We were set up and now at I Never Read and it was the only time to make our visit to B’ah’sel.  Starting at 6PM tonight and for the next three and half days if either of us were not at our table there would be no one to show Billy’s work.


We were now headed about six blocks from the passion driven art fair to the price driven one. For us, sorry Chelsea, B’ah’sel was a satellite fair.

One question asked two ways with only a subtle variation of one noun drives the selling intensity and attitudes at B’ah’sel or for that matter the other ‘significant’ fairs including the Armory in NY and Art Basel Miami.

“Where is the artist work going?”  “Where is the artwork going?

While sounding similar perhaps the same to some depending on how each is answered can make careers, millionaires and put images into history books.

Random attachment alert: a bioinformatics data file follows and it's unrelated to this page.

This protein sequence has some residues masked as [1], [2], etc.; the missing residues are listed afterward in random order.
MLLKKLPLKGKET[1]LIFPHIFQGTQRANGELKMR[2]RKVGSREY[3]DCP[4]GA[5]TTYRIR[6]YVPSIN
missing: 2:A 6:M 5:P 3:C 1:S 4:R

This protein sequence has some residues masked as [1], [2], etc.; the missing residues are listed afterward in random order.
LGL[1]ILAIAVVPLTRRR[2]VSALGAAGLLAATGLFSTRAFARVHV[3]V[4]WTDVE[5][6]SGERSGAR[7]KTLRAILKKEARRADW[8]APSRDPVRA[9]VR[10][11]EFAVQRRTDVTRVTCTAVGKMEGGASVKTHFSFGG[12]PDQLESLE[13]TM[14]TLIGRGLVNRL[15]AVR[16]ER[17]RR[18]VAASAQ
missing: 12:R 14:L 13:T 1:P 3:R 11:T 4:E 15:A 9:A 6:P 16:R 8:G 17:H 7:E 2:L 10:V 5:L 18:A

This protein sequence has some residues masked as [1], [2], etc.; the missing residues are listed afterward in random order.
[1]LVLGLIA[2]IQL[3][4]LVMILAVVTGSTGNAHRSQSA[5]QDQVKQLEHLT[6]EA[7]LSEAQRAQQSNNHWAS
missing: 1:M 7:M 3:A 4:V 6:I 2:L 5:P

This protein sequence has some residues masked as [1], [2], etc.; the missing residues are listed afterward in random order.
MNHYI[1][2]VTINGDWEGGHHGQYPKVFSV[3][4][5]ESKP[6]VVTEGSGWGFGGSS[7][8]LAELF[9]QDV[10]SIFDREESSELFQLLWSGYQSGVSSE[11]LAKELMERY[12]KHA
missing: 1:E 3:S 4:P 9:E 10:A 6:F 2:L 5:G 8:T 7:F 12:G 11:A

Simply said,  1. what is the artist making and planning to make?

2. most important, who is buying it aka where is it being placed?

Unless, you are one of those “real collectors” who came through two days before the fair opened as one gallerist hound told me as she sniffed my potential you might as well as come off a cruise ship.  No doubt she already decided from my shorts, t-shirt and cheap faded red canvas shoes that I’d best be off to Ikea to buy a print.

I love this and am offended by it at the same time.  What she did not know was that I already owned a piece from the artist she was sold out of.  My t-shirt came from a Guggenheim exhibit that in-the-knows traveled from around the world to see.  (I only came from San Francisco). It had no logo, just a simple sketch of the installation blueprint on it.  To her it might have just as well said Hard Rock Some City.